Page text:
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Cereal Leaf Beetle


Oulema melanopus

In a Nutshell

  • Thin, long, white streaks on the upper leaf surface.
  • Affected field may look weathered and old.
  • Adults have dark-blue wing covers with red head and legs.
  • Eggs are laid on underside of leaves.
 - Other

Other Other


This beetle has a strong affinity for cereals such as oats, barley, and rye, but its favorite host is wheat. It also has a variety of alternate hosts, such as corn, sorghum, and grasses. The larvae feed on the upper epidermis of the leaves and cause the main damage of the entire life cycle. Their feeding habit is characterized by the removal of the leaf tissues down to the lower cuticle, leaving thin, long, white scars or streaks that can be numerous in case of infestation. However, the adult beetles usually migrate to other plants or fields as they feed, meaning that severe damage to a single field is rare. From the distance, an affected field may look weathered and old, but usually damage does not exceed 40% of the total area. The beetle can be a significant and perennial crop pest in some cereal-growing regions.

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What caused it?

The damage is mainly caused by the larvae of the beetle Oulema melanopus. Adults are about 5 mm long and have dark-blue wing covers with a red head and legs. They spread to the exterior of the field and spend their overwintering time in protected areas such as wind rows, crop stubble, and tree bark crevices. They emerge when the environmental conditions improve during spring, at temperatures around 10 °C. Warm springs are favorable for its life cycle, while cold periods hinder it. After mating, the females start to lay bright yellow, cylindrical eggs on the underside of leaves, often along the midvein, and continue to do so over an extended period (45-60 days). The larvae hatch after 7-15 days and start feeding on the upper epidermis of the leaves, causing the worst damage. They are white or yellow, hump-backed, and have a black head and six small legs. As they reach maturation after 2-3 weeks of feeding, they pupate and give rise to the adult beetles in 20-25 days, starting the cycle again.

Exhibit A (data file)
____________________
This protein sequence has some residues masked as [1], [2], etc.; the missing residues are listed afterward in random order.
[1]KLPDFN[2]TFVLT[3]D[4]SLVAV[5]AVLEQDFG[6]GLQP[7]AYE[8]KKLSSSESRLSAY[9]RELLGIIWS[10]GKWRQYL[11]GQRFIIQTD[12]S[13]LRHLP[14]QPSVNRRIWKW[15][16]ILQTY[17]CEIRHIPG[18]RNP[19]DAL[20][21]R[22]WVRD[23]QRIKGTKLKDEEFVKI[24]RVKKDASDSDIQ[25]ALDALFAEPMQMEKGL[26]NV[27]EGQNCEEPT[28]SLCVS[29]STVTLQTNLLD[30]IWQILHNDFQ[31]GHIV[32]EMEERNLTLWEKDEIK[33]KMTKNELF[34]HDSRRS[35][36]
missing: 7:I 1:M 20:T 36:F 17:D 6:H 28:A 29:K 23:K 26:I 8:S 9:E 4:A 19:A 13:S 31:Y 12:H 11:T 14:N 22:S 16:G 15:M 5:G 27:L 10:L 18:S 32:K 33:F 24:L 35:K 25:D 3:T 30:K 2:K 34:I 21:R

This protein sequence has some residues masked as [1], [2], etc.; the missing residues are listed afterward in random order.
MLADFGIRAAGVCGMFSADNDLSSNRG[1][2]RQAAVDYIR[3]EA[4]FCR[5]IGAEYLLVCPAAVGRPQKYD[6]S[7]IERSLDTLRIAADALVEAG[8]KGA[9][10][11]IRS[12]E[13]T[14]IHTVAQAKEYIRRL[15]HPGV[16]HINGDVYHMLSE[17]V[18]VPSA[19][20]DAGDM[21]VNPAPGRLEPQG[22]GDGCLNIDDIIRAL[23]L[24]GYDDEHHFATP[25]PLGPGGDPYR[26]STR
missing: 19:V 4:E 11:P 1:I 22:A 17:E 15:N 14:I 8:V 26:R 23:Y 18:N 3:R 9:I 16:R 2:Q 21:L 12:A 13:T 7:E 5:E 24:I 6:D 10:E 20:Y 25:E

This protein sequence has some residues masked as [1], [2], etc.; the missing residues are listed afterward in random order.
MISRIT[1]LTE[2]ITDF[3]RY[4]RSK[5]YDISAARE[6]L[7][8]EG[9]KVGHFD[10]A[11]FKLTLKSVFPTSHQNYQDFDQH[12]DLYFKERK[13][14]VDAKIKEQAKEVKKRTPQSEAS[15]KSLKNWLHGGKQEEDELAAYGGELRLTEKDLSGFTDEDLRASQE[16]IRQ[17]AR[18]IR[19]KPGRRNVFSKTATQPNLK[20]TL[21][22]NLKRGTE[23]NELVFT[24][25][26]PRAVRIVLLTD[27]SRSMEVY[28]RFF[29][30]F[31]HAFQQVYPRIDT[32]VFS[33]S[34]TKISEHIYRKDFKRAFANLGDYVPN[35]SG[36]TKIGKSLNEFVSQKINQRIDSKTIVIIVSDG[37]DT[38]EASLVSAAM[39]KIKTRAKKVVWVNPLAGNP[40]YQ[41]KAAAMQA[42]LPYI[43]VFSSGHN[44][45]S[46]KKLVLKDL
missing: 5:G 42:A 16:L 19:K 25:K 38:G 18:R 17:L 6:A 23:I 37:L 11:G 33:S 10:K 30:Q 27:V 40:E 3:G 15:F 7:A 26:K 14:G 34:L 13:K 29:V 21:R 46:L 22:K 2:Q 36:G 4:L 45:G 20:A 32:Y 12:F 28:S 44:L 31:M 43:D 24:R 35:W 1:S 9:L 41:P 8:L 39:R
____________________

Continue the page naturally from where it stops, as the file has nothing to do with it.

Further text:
Organic Control

Some species of nematodes of the genus Steinernema have been shown to attack the adults that overwinter in the soil, preventing them from reproducing in the spring. However, their efficiency can vary depending on the temperature. Some ladybugs also predate on eggs and larvae. The tachinid fly Hyalomyodes triangulifer parasitizes adults and is commercially available to control populations of O. melanopus. Larvae, in turn, can be controlled by the parasitoid wasps Diaparsis carnifer, Lemophagus curtis, and Tetrastichus julis. Finally the wasp Anaphes flavipes parasitize the eggs and is also a good control agent.

Chemical Control

Always consider an integrated approach with preventive measures and biological treatments if available. Insecticides containing the active ingredient Gamma-cyhalothrin are the most efficient against this pest because it affects the eggs and larvae. Spraying should be done when the adults are laying their eggs or when 50% of the eggs have hatched. Misuse may actually increase the numbers of O. melanopus because predators would be killed. Other pesticides of the families of the organophosphates (malathion) and pyrethroids have also been used against O. melanopus.

Preventive Measures

  • Use resistant varieties.
  • Check quarantine regulation in the area or at the national level.
  • Monitor fields regularly during early spring, when temperature get warmer.

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